Sunday, January 25, 2009

Emulation just isn't the same, is it?

Way on back when I was a mere 13-years-old in 1982, I received a TRS-80 Color Computer (the famed CoCo) for Christmas.

That remains my favorite computer. Of course, it wasn't advanced by today's standards in that it came with a mere 16 kilobytes of RAM and hooked up to a television set (monitors were available, but most people just used their TVs). The Motorola 6809 CPU hummed along at a mere .89 megahertz, but a command could be typed in that would double that clock speed -- a trick that was used by a lot of game programmers. You got a 32-column screen, no lower case letters, primitive sound and a mere eight colors that could be displayed on the screen at any one time (some programmers got around that restriction, as I recall).

Programs were loaded from a cassette deck, but people wanting to get really advanced could shell out quite a bit for a disk drive. A lot of us relied on the cassette deck and fell back on "ROM packs" that plugged into the computer's cartridge slot for more advanced games.

I, like everyone else, subscribed to a couple of Color Computer magazines (Rainbow and The Color Computer Magazine were my favorites) and spent a lot of time typing in BASIC programs copied from those magazines and various books. I wrote a lot of basic programs on my own, too. One bit of trivia about those old Color Computer days is that the BASIC was from Microsoft.

That's right. Before Bill Gates took over the world, his company had a lucrative contract with Radio Shack to provide BASIC to the company's line of computers. Microsoft provided BASIC to a lot of other manufacturers, too.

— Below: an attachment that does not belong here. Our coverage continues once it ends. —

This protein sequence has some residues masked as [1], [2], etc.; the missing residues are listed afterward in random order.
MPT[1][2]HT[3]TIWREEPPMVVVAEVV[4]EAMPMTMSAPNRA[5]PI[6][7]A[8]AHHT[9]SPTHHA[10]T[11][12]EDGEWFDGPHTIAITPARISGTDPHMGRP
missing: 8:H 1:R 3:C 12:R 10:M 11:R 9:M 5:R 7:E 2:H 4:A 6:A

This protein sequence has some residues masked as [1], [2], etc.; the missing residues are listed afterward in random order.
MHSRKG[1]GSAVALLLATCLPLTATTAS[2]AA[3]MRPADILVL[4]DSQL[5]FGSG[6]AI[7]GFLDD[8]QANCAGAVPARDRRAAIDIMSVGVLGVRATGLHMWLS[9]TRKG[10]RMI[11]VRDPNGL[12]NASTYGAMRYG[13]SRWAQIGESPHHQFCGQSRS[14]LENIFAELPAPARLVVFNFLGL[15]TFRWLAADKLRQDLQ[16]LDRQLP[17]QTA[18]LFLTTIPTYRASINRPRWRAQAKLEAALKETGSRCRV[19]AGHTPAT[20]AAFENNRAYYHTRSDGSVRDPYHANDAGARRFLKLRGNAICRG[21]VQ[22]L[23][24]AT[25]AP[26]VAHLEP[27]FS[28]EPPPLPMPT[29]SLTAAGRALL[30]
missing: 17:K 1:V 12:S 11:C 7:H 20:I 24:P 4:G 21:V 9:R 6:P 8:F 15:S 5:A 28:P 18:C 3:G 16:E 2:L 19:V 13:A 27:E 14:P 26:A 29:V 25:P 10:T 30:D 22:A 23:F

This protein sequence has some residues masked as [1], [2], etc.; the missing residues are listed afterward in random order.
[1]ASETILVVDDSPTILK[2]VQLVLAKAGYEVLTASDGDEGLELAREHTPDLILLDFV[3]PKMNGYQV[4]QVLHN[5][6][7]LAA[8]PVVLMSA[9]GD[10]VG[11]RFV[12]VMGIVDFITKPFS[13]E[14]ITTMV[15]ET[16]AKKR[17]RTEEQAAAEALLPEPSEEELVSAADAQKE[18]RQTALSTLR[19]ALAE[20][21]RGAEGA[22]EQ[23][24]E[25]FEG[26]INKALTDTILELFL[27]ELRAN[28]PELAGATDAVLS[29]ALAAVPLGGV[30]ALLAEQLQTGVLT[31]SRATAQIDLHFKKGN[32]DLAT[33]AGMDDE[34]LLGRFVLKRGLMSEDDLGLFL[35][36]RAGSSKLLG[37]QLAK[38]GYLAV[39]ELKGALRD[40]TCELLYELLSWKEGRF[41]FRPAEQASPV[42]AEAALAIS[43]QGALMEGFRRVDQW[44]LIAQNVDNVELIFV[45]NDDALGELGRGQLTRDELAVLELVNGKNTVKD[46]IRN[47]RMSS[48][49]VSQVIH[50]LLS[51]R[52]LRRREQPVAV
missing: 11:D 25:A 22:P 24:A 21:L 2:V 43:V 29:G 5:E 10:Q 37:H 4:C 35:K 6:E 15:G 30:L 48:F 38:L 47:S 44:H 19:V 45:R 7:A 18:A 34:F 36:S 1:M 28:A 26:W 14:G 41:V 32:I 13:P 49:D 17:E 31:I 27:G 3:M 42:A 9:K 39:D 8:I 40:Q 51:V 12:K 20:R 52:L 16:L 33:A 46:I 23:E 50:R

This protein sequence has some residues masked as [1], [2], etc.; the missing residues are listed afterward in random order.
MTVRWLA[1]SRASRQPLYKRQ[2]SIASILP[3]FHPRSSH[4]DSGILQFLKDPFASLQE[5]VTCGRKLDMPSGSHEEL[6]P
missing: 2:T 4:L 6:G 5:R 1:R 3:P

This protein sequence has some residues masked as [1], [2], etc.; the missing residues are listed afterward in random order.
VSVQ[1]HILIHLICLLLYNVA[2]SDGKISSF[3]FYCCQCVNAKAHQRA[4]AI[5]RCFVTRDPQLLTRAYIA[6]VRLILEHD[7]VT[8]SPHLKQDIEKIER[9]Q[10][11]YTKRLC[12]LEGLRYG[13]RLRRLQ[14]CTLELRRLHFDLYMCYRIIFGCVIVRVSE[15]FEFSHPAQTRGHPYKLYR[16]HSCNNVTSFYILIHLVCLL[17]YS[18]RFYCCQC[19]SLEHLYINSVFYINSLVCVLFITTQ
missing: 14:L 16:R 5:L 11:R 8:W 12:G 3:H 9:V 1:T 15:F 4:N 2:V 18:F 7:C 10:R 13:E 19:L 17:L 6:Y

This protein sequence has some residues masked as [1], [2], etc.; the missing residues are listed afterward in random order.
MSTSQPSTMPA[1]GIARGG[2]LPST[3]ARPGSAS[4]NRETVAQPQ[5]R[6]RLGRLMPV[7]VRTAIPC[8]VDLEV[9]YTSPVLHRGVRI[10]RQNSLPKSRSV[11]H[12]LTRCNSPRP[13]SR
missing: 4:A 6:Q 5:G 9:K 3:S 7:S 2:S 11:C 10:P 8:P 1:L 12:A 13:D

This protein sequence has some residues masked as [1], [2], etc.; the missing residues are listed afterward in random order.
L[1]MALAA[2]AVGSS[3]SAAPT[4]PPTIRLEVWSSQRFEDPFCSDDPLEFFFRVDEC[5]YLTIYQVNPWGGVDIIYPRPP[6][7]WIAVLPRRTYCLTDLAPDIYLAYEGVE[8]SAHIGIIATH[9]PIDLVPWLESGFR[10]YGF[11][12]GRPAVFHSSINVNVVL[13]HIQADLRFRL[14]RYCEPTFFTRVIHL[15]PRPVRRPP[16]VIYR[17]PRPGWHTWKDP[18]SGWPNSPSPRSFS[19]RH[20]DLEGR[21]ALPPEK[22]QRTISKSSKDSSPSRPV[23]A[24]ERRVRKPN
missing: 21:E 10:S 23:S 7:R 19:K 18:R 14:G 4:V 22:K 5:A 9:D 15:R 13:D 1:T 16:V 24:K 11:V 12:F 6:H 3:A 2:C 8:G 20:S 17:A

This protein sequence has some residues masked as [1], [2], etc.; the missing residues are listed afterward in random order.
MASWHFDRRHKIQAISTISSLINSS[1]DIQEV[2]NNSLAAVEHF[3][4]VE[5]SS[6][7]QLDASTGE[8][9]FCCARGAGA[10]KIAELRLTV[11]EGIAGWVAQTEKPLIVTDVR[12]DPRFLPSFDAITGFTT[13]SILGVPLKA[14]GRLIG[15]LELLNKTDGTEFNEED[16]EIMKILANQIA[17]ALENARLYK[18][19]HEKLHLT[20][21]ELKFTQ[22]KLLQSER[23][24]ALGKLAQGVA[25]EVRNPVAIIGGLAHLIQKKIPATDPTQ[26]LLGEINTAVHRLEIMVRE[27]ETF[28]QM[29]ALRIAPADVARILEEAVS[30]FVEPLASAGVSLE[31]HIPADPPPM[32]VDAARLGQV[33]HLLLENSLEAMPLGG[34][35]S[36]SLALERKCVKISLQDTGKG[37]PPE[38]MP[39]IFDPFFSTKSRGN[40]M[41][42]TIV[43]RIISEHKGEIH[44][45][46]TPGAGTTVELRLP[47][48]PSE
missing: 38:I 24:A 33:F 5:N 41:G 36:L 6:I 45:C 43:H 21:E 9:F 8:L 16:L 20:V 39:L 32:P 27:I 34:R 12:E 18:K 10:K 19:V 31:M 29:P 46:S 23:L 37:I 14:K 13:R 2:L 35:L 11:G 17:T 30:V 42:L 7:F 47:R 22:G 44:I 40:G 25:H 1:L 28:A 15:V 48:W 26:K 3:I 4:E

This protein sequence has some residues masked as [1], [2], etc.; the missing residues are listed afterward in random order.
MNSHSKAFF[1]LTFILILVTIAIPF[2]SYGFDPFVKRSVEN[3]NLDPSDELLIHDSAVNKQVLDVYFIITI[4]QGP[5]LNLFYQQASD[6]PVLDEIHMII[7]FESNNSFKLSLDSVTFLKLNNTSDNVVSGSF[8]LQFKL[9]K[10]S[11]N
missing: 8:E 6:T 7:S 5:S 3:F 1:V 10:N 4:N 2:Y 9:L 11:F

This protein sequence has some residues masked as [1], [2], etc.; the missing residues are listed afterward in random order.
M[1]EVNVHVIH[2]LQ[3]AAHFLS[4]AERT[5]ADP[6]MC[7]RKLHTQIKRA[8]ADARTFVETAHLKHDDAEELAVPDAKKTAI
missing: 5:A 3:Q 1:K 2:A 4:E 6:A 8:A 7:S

I always have, by the way, admired the discipline programmers had back in the 8-bit era. They didn't have just a lot of memory to work with, so they were efficient out of necessity. A lot of games were in machine code because that ran much faster than anything else. Contrast that era to today when bloated software is typical because memory is no longer an issue and CPUs are fast enough that efficiency is no longer that important.

At any rate, I experienced the fun of putting in a 64 kilobyte RAM upgrade and soldering the jumpers necessary to make my CoCo recognize the expanded memory. I enjoyed that computer and still have fond memories of it, even if it was replaced a year later by an IBM-PC.

The point of all this is that I get sentimental every few years and decide to go the emulator route. I downloaded a copy of M.E.S.S., got the appropriate BIOS sets for it, found a few games here and there and ran an emulated Color Computer 1. I even wrote a very simple BASIC program for the heck of it and you can see the code and the result below:

Unfortunately, using an emulator isn't the same as actually owning some TRS-80 hardware. I reach that conclusion every time I get an emulator so I can feel like I'm messing with a CoCo again, so I'm not sure why I even bother.

The problem, of course, is that the keyboard layout is different, the controllers are different and shuffling disc images around is often more trouble than it's worth. Perhaps I'll break down and buy some hardware again one day.

Some people love emulation, however, whereas some people swear by the original hardware. All fans interested in the old CoCo should visit the Tandy Color Computer Supersite, one of the finest resources on the Internet for that kind of thing.

12 comments:

Sparky said...

Very interesting, i had a trs 80 i traded up to a commodore 64 and i remember sitting up all hours of the night with it.here is a fun commodore site http://commodoregaming.com/us-en/Vintage+C64/C64+Games.aspx wish i still had all that stuff be fun to play around with now.